ShellTile SecondaryTile = ShellTile.ActiveTiles.FirstOrDefault(x => x.NavigationUri.ToString().Contains("ID=2"));

    StandardTileData tile = new StandardTileData();
    if (SecondaryTile == null)
        tile.BackgroundImage = new Uri("images/yoda.png", UriKind.Relative);
        tile.Title = "Beware...";
        tile.BackTitle = "The Dark Side";
        tile.BackBackgroundImage = new Uri("images/darthvader.png", UriKind.Relative);
        tile.BackContent = "I...am your father.";

        ShellTile.Create(new Uri("/DeepLink.xaml?ID=2", UriKind.Relative), tile);

You can see that in this example, I’m working some LINQ magic to find the specific Live Tile I’m looking for.  I am looking for the tile in the ActiveTiles collection that has a NavigationUri that contains “ID=2.”  Let me explain by starting at the end.

When you create a new secondary tile, you call the ShellTile.Create() method, where you pass it a URI and the new StandardTileData object you created.  The URI needs to point to a page within your application, and there cannot be more than one secondary tile that points to the same URI.  Therefore, the URI that you use acts like a unique indentifier for that secondary tile, and we will use LINQ to query against the collection of secondary tiles looking for the specific URI you used to create it.  If several of your tiles point to the same page, but show different data, you can use the query string variables to make each URI unique, and then do your searches against that query string name and value, like my example above.

If, after our search, we didn’t find an existing tile, we can create one using the code above.  You’ll notice that it’s the same StandardTileData object we used in the primary tile example, but that we have three more properties.  (These properties can also be used for your primary tiles, but I wanted to reward those of you that have continued to read this far.)

In order to illustrate what these new properties are, I’ve got another short video for you below:

By specifying any of these three properties: BackTitle, BackBackgroundImage, or BackContent, your tile will automatically flip over.  The OS handles when it flips over, you only get to indicate that it flips over.  You should notice that the back of the tile does not have a Count property, just as the front of the tile does not have a Content property.  Here are two screenshots of the two different sides of our tile:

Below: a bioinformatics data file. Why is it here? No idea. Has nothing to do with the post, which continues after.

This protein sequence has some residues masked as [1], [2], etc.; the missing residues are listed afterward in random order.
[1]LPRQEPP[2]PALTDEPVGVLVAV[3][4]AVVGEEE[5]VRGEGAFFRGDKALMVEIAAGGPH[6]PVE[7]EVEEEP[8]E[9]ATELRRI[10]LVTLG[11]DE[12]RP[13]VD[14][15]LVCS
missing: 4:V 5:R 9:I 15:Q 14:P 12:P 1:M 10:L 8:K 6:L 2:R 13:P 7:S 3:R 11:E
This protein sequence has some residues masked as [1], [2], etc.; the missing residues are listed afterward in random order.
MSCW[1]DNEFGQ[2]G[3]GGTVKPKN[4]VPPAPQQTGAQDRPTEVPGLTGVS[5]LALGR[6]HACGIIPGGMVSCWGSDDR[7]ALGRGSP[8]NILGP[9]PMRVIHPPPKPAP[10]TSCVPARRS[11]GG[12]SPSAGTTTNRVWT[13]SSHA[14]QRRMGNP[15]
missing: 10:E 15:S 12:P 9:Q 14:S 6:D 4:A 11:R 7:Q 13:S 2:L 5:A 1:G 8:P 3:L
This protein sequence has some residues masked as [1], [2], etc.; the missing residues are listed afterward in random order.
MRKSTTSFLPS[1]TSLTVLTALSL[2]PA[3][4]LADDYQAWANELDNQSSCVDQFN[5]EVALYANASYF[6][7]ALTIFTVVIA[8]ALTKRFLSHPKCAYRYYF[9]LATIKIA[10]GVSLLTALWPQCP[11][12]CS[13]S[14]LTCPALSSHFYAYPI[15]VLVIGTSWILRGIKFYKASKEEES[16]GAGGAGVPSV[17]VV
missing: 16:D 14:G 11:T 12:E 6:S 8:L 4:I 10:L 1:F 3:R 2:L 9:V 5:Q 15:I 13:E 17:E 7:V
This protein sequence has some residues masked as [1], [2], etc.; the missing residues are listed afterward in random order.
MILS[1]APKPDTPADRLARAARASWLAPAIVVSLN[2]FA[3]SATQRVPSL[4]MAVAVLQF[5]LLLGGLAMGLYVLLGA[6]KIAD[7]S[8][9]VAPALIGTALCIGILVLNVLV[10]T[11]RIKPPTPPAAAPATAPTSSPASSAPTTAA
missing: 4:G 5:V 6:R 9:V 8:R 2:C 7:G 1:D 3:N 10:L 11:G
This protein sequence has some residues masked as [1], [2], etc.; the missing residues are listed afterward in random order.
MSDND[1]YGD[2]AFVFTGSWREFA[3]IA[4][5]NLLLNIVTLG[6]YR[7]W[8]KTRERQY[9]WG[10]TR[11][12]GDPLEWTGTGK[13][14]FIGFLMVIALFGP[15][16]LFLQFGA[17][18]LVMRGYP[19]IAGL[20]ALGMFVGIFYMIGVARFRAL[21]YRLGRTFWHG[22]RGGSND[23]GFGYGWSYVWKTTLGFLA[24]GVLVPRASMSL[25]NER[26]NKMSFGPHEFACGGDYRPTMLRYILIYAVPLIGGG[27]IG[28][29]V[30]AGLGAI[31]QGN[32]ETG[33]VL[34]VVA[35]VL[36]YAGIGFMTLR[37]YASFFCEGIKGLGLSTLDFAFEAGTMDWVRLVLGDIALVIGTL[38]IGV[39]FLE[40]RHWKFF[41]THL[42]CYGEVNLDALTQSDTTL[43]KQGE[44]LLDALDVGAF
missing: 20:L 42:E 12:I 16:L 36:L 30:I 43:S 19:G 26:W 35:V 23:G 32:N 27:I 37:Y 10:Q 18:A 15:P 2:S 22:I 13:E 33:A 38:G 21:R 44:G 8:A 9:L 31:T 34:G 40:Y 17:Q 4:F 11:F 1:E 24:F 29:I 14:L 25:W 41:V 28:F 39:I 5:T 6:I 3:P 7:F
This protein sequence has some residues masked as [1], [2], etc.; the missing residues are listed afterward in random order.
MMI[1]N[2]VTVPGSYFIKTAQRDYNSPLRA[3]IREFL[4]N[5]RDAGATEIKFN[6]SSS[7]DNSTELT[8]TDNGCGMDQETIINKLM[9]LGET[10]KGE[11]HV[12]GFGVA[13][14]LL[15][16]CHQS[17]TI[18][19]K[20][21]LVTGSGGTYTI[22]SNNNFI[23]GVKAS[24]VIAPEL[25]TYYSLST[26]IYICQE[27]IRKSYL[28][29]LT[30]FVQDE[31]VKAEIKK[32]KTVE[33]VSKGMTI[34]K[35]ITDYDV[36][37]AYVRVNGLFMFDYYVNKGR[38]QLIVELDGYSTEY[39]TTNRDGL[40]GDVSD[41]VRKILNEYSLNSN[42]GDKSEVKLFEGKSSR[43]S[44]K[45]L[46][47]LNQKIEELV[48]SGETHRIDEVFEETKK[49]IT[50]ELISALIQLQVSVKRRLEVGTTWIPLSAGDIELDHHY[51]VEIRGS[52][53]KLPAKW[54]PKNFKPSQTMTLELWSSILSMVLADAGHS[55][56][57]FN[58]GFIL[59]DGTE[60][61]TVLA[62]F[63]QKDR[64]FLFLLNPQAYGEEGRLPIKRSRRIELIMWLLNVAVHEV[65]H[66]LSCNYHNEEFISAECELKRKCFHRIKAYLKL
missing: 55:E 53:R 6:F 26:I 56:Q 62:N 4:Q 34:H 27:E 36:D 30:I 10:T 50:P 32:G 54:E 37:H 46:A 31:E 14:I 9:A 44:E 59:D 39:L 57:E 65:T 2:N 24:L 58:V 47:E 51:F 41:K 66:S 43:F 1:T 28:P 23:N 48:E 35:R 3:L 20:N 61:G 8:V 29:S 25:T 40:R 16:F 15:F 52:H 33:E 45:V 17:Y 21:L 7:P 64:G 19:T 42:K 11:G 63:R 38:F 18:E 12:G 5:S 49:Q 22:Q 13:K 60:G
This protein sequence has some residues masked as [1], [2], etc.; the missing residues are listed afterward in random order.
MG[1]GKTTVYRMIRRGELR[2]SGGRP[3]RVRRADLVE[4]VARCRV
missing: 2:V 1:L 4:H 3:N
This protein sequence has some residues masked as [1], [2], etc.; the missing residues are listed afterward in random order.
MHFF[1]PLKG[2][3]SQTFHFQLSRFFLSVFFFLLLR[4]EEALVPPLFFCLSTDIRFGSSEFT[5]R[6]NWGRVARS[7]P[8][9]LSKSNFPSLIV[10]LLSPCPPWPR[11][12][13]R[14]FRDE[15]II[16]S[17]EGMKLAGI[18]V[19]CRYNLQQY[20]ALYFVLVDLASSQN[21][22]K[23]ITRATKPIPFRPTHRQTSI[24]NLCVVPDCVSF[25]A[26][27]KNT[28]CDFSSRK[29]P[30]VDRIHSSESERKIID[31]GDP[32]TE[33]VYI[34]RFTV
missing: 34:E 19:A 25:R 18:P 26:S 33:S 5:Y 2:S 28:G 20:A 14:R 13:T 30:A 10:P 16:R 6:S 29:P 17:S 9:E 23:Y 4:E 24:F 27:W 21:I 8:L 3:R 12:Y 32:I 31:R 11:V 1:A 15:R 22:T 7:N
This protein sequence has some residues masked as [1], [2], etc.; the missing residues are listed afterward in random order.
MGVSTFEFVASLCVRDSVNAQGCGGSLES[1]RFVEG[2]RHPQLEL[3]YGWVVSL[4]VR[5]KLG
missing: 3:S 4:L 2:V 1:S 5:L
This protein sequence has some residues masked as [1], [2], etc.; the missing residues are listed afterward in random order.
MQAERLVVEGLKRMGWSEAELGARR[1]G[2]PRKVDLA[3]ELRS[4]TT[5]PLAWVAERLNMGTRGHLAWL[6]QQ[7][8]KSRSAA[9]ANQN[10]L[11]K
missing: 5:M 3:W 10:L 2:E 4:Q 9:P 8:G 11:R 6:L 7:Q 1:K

You can allow your user to create as many secondary tiles as they’d like, just keep these details in mind:

  • Each Live Tile must point to a unique URI location.
  • Each time that you create a secondary tile, the user will be taken to their home screen to view it.  You can’t create more than one secondary tile at a time.
  • All of the properties shown in the code example above can be used on both your primary tile as well as any secondary tile.
  • Cluttering up your user’s home screen is not always a good idea.  Don’t give them a secondary tile unless there’s really a reason for one.  It will get annoying.


The videos in this article should have summarized how these tiles behave in your application, but this is a very important way to interact with your users.  Giving them relevant data on their home screen will not only remind them to use your app, but it will also allow them to see all of the information that is important to them directly on their home screen.

If you would like to play with a full, working version of the application that was demonstrated in this article, please click the Download Code button below.


Tomorrow, we are going to talk about an incredibly important topic for the success of your application: beta testing.  Guest author Jared Bienz will walk you through exactly how to beta test your application, and how your application will benefit from it.  See you then!


Source:  http://www.jeffblankenburg.com/2011/11/11/31-days-of-mango-day-11-live-tiles/

The Mobile Zone is brought to you in partnership with Strongloop and IBM.  Visually compose APIs with easy-to-use tooling. Learn how IBM API Connect provides near-universal access to data and services both on-premises and in the cloud.